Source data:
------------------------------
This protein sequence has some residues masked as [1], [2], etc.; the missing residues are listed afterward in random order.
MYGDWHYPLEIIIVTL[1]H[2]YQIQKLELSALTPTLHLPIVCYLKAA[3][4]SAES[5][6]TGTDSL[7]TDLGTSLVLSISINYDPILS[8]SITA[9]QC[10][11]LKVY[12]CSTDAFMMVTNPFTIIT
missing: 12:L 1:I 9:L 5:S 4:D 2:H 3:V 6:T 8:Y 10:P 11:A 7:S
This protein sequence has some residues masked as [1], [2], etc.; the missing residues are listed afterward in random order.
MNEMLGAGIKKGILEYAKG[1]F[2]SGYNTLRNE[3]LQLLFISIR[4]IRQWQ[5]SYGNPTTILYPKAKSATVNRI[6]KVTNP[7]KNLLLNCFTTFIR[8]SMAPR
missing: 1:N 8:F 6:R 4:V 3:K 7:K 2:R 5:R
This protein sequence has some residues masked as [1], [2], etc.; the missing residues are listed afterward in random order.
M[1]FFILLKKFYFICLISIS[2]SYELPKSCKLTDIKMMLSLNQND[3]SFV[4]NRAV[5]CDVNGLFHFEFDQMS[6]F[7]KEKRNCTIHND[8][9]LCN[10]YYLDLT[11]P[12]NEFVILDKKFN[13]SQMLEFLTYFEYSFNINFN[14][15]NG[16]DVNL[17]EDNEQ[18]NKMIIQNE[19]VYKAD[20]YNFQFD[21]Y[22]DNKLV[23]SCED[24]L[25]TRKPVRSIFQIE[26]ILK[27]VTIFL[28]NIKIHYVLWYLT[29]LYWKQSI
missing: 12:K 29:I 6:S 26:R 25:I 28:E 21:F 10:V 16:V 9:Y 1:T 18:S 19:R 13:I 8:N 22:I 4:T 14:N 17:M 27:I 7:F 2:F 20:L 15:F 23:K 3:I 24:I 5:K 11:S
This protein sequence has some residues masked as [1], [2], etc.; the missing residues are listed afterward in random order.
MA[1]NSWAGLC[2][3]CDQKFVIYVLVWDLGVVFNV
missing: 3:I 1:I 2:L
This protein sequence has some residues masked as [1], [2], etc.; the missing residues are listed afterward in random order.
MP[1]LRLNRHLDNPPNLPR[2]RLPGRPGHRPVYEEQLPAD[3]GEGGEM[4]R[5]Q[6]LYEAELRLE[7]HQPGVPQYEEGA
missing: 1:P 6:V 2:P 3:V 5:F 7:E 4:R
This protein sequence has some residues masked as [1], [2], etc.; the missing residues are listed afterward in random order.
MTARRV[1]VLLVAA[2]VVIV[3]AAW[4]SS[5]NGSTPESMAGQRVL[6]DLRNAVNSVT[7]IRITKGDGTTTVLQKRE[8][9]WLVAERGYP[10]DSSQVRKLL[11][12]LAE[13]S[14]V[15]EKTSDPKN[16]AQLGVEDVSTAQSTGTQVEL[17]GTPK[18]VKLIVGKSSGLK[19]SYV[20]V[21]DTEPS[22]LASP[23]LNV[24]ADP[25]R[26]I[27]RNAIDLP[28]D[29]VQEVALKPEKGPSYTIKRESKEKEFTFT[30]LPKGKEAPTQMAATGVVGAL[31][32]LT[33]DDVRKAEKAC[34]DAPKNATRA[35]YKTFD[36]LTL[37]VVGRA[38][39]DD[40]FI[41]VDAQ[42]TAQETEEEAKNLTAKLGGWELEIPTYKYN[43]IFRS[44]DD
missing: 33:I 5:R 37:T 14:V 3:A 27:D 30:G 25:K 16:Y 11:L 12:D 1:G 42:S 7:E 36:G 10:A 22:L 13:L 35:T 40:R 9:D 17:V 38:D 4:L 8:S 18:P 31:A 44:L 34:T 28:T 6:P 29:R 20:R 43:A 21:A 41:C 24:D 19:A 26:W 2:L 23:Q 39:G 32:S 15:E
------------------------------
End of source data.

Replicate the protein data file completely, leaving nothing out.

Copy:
This protein sequence has some residues masked as [1], [2], etc.; the missing residues are listed afterward in random order.
MYGDWHYPLEIIIVTL[1]H[2]YQIQKLELSALTPTLHLPIVCYLKAA[3][4]SAES[5][6]TGTDSL[7]TDLGTSLVLSISINYDPILS[8]SITA[9]QC[10][11]LKVY[12]CSTDAFMMVTNPFTIIT
missing: 12:L 1:I 9:L 5:S 4:D 2:H 3:V 6:T 8:Y 10:P 11:A 7:S
This protein sequence has some residues masked as [1], [2], etc.; the missing residues are listed afterward in random order.
MNEMLGAGIKKGILEYAKG[1]F[2]SGYNTLRNE[3]LQLLFISIR[4]IRQWQ[5]SYGNPTTILYPKAKSATVNRI[6]KVTNP[7]KNLLLNCFTTFIR[8]SMAPR
missing: 1:N 8:F 6:R 4:V 3:K 7:K 2:R 5:R
This protein sequence has some residues masked as [1], [2], etc.; the missing residues are listed afterward in random order.
M[1]FFILLKKFYFICLISIS[2]SYELPKSCKLTDIKMMLSLNQND[3]SFV[4]NRAV[5]CDVNGLFHFEFDQMS[6]F[7]KEKRNCTIHND[8][9]LCN[10]YYLDLT[11]P[12]NEFVILDKKFN[13]SQMLEFLTYFEYSFNINFN[14][15]NG[16]DVNL[17]EDNEQ[18]NKMIIQNE[19]VYKAD[20]YNFQFD[21]Y[22]DNKLV[23]SCED[24]L[25]TRKPVRSIFQIE[26]ILK[27]VTIFL[28]NIKIHYVLWYLT[29]LYWKQSI
missing: 12:K 29:I 6:S 26:R 25:I 28:E 21:F 10:V 16:V 9:Y 1:T 18:S 19:R 13:I 8:N 22:I 4:T 14:N 17:M 27:I 7:F 2:F 20:L 15:F 23:K 3:I 24:I 5:K 11:S
This protein sequence has some residues masked as [1], [2], etc.; the missing residues are listed afterward in random order.
MA[1]NSWAGLC[2][3]CDQKFVIYVLVWDLGVVFNV
missing: 3:I 1:I 2:L
This protein sequence has some residues masked as [1], [2], etc.; the missing residues are listed afterward in random order.
MP[1]LRLNRHLDNPPNLPR[2]RLPGRPGHRPVYEEQLPAD[3]GEGGEM[4]R[5]Q[6]LYEAELRLE[7]HQPGVPQYEEGA
missing: 1:P 6:V 2:P 3:V 5:F 7:E 4:R
This protein sequence has some residues masked as [1], [2], etc.; the missing residues are listed afterward in random order.
MTARRV[1]VLLVAA[2]VVIV[3]AAW[4]SS[5]NGSTPESMAGQRVL[6]DLRNAVNSVT[7]IRITKGDGTTTVLQKRE[8][9]WLVAERGYP[10]DSSQVRKLL[11][12]LAE[13]S[14]V[15]EKTSDPKN[16]AQLGVEDVSTAQSTGTQVEL[17]GTPK[18]VKLIVGKSSGLK[19]SYV[20]V[21]DTEPS[22]LASP[23]LNV[24]ADP[25]R[26]I[27]RNAIDLP[28]D[29]VQEVALKPEKGPSYTIKRESKEKEFTFT[30]LPKGKEAPTQMAATGVVGAL[31][32]LT[33]DDVRKAEKAC[34]DAPKNATRA[35]YKTFD[36]LTL[37]VVGRA[38][39]DD[40]FI[41]VDAQ[42]TAQETEEEAKNLTAKLGGWELEIPTYKYN[43]IFRS[44]DD
missing: 33:I 5:R 37:T 14:V 3:A 27:D 30:G 25:K 16:Y 11:L 12:D 1:G 42:S 7:E 36:G 10:A 22:L 13:L 35:T 40:R 9:D 17:V 38:D 4:L 8:S 18:P 31:A 44:L 34:T 28:T 6:P 29:R 20:R 43:A 21:A 41:C 24:D 19:A 26:W 2:L 23:Q 39:G 32:S 15:E